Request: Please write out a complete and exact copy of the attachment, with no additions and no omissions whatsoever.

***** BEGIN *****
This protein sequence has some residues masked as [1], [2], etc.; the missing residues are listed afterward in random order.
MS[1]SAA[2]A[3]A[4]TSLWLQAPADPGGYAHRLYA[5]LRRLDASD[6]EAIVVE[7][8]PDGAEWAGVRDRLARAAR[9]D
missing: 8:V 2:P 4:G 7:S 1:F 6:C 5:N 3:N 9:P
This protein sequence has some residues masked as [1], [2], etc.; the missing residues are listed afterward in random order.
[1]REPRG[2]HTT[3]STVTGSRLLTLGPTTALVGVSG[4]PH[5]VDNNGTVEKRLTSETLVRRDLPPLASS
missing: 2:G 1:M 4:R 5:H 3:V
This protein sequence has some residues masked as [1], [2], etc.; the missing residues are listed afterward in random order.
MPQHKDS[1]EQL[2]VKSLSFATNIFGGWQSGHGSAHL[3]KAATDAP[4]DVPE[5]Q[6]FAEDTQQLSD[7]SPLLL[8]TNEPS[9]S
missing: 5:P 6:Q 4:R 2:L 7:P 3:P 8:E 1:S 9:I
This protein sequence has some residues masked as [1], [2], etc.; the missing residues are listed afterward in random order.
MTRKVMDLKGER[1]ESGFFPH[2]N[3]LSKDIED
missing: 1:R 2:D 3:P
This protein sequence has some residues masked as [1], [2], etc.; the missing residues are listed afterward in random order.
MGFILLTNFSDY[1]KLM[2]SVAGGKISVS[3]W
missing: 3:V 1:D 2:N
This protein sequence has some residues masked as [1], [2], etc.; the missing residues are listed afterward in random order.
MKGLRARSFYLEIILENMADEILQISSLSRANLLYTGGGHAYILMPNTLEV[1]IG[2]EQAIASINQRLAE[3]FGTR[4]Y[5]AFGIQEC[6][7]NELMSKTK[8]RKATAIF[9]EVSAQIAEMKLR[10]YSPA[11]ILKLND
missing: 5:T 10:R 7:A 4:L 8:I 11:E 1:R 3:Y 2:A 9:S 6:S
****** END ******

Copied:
This protein sequence has some residues masked as [1], [2], etc.; the missing residues are listed afterward in random order.
MS[1]SAA[2]A[3]A[4]TSLWLQAPADPGGYAHRLYA[5]LRRLDASD[6]EAIVVE[7][8]PDGAEWAGVRDRLARAAR[9]D
missing: 8:V 2:P 4:G 7:S 1:F 6:C 5:N 3:N 9:P
This protein sequence has some residues masked as [1], [2], etc.; the missing residues are listed afterward in random order.
[1]REPRG[2]HTT[3]STVTGSRLLTLGPTTALVGVSG[4]PH[5]VDNNGTVEKRLTSETLVRRDLPPLASS
missing: 2:G 1:M 4:R 5:H 3:V
This protein sequence has some residues masked as [1], [2], etc.; the missing residues are listed afterward in random order.
MPQHKDS[1]EQL[2]VKSLSFATNIFGGWQSGHGSAHL[3]KAATDAP[4]DVPE[5]Q[6]FAEDTQQLSD[7]SPLLL[8]TNEPS[9]S
missing: 5:P 6:Q 4:R 2:L 7:P 3:P 8:E 1:S 9:I
This protein sequence has some residues masked as [1], [2], etc.; the missing residues are listed afterward in random order.
MTRKVMDLKGER[1]ESGFFPH[2]N[3]LSKDIED
missing: 1:R 2:D 3:P
This protein sequence has some residues masked as [1], [2], etc.; the missing residues are listed afterward in random order.
MGFILLTNFSDY[1]KLM[2]SVAGGKISVS[3]W
missing: 3:V 1:D 2:N
This protein sequence has some residues masked as [1], [2], etc.; the missing residues are listed afterward in random order.
MKGLRARSFYLEIILENMADEILQISSLSRANLLYTGGGHAYILMPNTLEV[1]IG[2]EQAIASINQRLAE[3]FGTR[4]Y[5]AFGIQEC[6][7]NELMSKTK[8]RKATAIF[9]EVSAQIAEMKLR[10]YSPA[11]ILKLND
missing: 5:T 10:R 7:A 4:L 8:I 11:E 1:R 3:Y 2:A 9:S 6:S